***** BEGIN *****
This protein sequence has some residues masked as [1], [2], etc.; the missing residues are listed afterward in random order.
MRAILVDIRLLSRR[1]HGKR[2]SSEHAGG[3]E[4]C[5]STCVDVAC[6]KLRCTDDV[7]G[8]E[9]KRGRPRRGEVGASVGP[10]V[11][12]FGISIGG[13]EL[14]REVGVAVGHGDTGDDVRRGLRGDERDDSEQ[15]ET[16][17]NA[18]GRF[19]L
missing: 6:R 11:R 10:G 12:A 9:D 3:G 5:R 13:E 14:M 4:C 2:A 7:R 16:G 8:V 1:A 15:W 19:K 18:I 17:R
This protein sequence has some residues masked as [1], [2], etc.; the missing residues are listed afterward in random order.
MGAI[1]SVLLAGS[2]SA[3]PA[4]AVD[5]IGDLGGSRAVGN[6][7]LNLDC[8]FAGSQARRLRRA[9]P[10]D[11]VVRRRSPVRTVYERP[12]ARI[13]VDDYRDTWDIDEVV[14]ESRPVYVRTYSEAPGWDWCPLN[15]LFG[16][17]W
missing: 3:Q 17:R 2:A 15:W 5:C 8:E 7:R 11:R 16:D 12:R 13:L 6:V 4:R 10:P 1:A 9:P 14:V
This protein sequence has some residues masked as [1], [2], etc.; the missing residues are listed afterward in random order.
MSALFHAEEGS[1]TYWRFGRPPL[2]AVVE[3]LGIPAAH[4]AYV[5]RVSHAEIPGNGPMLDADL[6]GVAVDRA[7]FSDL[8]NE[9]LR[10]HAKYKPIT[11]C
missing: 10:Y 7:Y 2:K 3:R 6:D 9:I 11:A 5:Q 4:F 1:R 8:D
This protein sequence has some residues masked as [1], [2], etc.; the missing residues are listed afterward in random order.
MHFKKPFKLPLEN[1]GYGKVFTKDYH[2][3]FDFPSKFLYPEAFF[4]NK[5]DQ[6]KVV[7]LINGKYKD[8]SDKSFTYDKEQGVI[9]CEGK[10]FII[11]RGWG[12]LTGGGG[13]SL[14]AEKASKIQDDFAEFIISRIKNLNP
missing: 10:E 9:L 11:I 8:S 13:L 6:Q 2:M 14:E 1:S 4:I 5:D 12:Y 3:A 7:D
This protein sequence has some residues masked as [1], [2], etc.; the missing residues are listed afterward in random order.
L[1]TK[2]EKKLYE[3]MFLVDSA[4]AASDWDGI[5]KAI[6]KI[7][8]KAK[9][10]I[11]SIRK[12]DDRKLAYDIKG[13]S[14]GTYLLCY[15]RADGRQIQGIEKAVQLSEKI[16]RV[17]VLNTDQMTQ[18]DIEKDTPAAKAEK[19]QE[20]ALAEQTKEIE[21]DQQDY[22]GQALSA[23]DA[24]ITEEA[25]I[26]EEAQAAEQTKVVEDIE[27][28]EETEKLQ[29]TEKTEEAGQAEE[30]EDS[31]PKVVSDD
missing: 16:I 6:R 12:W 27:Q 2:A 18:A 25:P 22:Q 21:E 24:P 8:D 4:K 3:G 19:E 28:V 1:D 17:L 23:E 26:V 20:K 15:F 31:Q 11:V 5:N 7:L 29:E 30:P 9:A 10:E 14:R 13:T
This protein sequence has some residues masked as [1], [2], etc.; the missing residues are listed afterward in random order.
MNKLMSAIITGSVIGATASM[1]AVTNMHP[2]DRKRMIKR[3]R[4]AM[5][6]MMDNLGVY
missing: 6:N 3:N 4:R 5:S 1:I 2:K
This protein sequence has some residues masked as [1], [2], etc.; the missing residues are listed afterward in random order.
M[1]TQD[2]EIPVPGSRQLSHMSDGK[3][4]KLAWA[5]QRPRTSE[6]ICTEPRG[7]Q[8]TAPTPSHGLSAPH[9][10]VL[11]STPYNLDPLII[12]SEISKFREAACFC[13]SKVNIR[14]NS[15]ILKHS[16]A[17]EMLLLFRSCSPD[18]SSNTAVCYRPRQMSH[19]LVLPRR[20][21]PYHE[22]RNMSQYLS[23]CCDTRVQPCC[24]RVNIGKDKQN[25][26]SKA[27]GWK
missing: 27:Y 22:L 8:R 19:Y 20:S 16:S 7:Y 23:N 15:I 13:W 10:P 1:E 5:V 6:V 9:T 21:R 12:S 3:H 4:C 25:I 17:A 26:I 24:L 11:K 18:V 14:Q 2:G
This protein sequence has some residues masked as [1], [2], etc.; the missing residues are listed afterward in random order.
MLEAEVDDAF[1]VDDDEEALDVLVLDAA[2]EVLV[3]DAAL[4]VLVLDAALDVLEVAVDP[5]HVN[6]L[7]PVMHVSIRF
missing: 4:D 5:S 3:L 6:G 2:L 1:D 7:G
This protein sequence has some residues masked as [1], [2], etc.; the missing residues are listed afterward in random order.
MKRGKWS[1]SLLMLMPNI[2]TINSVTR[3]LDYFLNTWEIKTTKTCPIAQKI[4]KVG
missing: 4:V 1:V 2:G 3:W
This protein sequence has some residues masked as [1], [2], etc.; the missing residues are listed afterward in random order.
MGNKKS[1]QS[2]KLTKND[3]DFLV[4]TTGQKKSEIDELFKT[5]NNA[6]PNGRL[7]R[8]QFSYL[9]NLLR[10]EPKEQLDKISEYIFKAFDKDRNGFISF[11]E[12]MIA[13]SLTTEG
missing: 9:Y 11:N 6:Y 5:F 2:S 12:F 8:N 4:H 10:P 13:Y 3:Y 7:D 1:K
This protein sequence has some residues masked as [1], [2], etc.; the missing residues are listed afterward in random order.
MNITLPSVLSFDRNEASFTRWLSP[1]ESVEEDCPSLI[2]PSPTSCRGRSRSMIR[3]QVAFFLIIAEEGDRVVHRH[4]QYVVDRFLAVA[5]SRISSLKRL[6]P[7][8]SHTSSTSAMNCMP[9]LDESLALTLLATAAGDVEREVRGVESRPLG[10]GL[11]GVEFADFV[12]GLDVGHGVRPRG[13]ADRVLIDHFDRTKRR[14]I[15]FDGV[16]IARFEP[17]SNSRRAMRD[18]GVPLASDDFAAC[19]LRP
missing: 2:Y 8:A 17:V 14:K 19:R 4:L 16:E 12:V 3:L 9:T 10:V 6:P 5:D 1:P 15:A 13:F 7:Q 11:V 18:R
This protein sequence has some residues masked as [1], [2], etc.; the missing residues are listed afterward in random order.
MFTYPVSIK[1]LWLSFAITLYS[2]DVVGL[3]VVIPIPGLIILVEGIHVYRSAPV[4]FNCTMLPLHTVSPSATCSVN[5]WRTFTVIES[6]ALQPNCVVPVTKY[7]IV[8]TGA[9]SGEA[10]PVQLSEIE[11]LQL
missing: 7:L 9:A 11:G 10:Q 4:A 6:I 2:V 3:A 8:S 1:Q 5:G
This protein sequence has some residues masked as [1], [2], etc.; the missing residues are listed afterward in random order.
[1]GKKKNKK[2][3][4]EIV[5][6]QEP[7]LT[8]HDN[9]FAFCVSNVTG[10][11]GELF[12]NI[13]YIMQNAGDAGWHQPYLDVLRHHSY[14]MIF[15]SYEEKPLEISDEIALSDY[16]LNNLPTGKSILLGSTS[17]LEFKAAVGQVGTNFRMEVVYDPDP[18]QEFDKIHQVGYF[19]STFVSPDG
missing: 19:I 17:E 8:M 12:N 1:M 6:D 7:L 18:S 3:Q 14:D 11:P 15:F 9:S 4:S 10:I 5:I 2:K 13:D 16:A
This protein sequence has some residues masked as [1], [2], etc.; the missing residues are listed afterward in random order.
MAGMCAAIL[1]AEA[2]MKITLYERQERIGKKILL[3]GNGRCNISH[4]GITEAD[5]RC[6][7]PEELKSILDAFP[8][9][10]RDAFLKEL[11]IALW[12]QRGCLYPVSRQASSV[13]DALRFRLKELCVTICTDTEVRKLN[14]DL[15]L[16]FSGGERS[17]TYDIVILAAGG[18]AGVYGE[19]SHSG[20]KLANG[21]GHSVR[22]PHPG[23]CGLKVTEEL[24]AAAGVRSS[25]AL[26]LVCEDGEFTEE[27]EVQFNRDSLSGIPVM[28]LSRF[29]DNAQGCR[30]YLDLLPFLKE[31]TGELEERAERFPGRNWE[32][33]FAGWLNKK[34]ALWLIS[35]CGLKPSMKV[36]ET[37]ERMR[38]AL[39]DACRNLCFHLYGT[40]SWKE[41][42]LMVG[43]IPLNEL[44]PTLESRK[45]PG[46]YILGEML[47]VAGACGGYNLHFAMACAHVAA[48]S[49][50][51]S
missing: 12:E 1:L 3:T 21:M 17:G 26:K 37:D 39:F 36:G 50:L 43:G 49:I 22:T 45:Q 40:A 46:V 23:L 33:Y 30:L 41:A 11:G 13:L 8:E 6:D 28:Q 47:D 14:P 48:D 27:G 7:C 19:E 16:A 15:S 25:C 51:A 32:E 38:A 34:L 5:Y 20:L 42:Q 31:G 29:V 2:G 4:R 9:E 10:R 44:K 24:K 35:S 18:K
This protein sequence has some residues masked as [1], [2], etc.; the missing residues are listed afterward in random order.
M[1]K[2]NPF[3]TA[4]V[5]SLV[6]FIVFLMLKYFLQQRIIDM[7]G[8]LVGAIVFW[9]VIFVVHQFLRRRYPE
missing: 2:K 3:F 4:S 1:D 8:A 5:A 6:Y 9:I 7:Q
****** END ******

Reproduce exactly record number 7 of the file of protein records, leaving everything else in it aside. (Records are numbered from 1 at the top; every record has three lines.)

This protein sequence has some residues masked as [1], [2], etc.; the missing residues are listed afterward in random order.
M[1]TQD[2]EIPVPGSRQLSHMSDGK[3][4]KLAWA[5]QRPRTSE[6]ICTEPRG[7]Q[8]TAPTPSHGLSAPH[9][10]VL[11]STPYNLDPLII[12]SEISKFREAACFC[13]SKVNIR[14]NS[15]ILKHS[16]A[17]EMLLLFRSCSPD[18]SSNTAVCYRPRQMSH[19]LVLPRR[20][21]PYHE[22]RNMSQYLS[23]CCDTRVQPCC[24]RVNIGKDKQN[25][26]SKA[27]GWK
missing: 27:Y 22:L 8:R 19:Y 20:S 16:S 7:Y 23:N 15:I 13:W 10:P 1:E 5:V 6:V 9:T 21:R 12:S 3:H 4:C 25:I 17:A 26:I 24:L 11:K 18:V 14:Q 2:G